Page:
From an end-user and societal point of view, our showcases will prioritise the needs of local and national communities in the ODI Nodes network, with a special focus on triple bottom line impact and the three P's (people, planet, profit). In terms of academic impact, Data Stories will help maintain UK excellence in data-driven technologies, in particular in a cross-disciplinary context that seeks input from arts, design, social sciences, and HCI to define more engaging, immersive data experiences, which in turn will lead to more informed citizens and better decisions in virtually all areas from the economy to the environment. The project will shape the research agenda in this emerging field, leveraging the collaborations with national and international ODI Nodes network, as well as the outstanding position of Southampton's WSI as pioneer of interdisciplinary research in Web and data science. Given the increasing importance of data literacy in society, Data Stories will impact the state of the art by proposing a practice-led design and scalable implementation of data discovery and search mechanisms based around localisation and topicality; and by designing frameworks, templates, and tools to produce novel ways to interact with data, which appeal to experts and non-experts alike.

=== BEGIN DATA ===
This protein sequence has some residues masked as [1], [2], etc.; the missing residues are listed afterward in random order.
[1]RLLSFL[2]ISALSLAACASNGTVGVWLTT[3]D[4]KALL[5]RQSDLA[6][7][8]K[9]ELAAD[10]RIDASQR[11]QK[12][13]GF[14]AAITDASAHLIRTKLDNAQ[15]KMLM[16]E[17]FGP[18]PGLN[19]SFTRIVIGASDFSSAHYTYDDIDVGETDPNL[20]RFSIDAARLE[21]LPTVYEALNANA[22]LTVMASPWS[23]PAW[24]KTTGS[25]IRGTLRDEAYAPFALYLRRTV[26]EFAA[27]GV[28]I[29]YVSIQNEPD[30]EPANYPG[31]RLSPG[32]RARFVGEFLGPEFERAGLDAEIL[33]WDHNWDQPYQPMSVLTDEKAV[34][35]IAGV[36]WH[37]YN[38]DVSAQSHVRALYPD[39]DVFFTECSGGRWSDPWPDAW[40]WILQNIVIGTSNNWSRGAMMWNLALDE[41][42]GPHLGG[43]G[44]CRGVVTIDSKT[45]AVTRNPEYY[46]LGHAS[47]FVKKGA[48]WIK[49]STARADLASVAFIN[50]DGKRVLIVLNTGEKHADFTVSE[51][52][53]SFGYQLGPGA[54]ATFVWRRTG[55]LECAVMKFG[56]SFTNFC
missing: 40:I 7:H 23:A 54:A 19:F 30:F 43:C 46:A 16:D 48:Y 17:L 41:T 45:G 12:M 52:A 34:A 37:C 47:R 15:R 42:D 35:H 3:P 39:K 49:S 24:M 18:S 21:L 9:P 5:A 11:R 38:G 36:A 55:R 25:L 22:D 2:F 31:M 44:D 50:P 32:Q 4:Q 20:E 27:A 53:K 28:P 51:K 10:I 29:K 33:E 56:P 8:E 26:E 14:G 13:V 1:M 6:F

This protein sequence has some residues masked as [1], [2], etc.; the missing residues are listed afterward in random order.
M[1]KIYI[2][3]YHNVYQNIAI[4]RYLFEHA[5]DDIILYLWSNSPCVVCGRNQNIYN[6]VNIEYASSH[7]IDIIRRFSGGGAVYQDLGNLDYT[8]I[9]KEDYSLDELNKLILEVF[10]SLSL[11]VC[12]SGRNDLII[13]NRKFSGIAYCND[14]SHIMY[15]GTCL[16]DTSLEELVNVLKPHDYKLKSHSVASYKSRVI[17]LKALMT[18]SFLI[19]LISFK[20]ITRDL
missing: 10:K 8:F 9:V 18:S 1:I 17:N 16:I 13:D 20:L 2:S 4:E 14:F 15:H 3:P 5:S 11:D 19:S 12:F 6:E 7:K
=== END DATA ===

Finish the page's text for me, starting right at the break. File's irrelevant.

From an EPSRC point of view, our main focus is on enabling and facilitating content creation, providing intelligent tools to make it easier for people to experience data in a different way and advocating the use of open data, which anyone can access, use, and share. We believe that the ability to understand and engage with data is necessary for inclusion, in particular in the democratic process. Turning it into art, stories, and games should enable more people to engage with it, use it to inform their arguments, and thus empower them. Our proposal hence responds to two of the challenge areas of the RCUK Digital economy theme: Sustainable society, which is based on people being able to make better choices; and Communities and culture, and the responsible use of digital means.